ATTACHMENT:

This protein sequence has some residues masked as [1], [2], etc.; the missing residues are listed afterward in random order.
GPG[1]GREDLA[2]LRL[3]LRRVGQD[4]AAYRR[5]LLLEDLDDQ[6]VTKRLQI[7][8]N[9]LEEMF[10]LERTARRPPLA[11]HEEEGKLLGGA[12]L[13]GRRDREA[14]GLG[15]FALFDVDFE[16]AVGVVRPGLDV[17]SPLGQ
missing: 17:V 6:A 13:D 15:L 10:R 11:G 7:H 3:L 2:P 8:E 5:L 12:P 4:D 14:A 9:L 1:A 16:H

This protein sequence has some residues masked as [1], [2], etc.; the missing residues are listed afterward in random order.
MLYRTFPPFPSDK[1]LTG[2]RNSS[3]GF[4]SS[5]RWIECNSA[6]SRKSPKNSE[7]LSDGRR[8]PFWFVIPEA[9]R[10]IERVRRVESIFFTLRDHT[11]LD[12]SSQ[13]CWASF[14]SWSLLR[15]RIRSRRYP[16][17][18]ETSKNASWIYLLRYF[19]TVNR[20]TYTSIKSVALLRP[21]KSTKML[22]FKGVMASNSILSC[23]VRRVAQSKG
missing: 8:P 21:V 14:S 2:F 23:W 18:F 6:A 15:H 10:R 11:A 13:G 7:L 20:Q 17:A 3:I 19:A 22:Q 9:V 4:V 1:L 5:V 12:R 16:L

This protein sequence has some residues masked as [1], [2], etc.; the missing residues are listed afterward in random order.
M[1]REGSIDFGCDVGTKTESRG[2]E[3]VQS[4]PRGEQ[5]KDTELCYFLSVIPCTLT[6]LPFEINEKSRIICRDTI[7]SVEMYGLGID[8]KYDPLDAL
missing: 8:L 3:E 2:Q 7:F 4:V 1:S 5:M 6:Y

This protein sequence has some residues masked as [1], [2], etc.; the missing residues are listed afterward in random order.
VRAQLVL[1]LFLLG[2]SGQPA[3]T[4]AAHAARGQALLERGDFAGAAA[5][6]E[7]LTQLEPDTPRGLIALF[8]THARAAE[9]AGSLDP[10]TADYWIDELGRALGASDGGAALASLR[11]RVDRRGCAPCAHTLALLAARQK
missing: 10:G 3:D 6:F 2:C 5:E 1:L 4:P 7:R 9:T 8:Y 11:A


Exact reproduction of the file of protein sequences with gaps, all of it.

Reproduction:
This protein sequence has some residues masked as [1], [2], etc.; the missing residues are listed afterward in random order.
GPG[1]GREDLA[2]LRL[3]LRRVGQD[4]AAYRR[5]LLLEDLDDQ[6]VTKRLQI[7][8]N[9]LEEMF[10]LERTARRPPLA[11]HEEEGKLLGGA[12]L[13]GRRDREA[14]GLG[15]FALFDVDFE[16]AVGVVRPGLDV[17]SPLGQ
missing: 17:V 6:A 13:D 15:L 10:R 11:G 7:H 3:L 2:P 8:E 5:L 12:P 4:D 14:A 9:L 1:A 16:H

This protein sequence has some residues masked as [1], [2], etc.; the missing residues are listed afterward in random order.
MLYRTFPPFPSDK[1]LTG[2]RNSS[3]GF[4]SS[5]RWIECNSA[6]SRKSPKNSE[7]LSDGRR[8]PFWFVIPEA[9]R[10]IERVRRVESIFFTLRDHT[11]LD[12]SSQ[13]CWASF[14]SWSLLR[15]RIRSRRYP[16][17][18]ETSKNASWIYLLRYF[19]TVNR[20]TYTSIKSVALLRP[21]KSTKML[22]FKGVMASNSILSC[23]VRRVAQSKG
missing: 8:P 21:V 14:S 2:F 23:W 18:F 6:A 15:H 10:R 11:A 13:G 7:L 20:Q 17:A 3:I 19:A 22:Q 9:V 4:V 1:L 5:V 12:R 16:L

This protein sequence has some residues masked as [1], [2], etc.; the missing residues are listed afterward in random order.
M[1]REGSIDFGCDVGTKTESRG[2]E[3]VQS[4]PRGEQ[5]KDTELCYFLSVIPCTLT[6]LPFEINEKSRIICRDTI[7]SVEMYGLGID[8]KYDPLDAL
missing: 8:L 3:E 2:Q 7:F 4:V 1:S 5:M 6:Y

This protein sequence has some residues masked as [1], [2], etc.; the missing residues are listed afterward in random order.
VRAQLVL[1]LFLLG[2]SGQPA[3]T[4]AAHAARGQALLERGDFAGAAA[5][6]E[7]LTQLEPDTPRGLIALF[8]THARAAE[9]AGSLDP[10]TADYWIDELGRALGASDGGAALASLR[11]RVDRRGCAPCAHTLALLAARQK
missing: 10:G 3:D 6:F 2:C 5:E 1:L 4:P 7:R 9:T 8:Y 11:A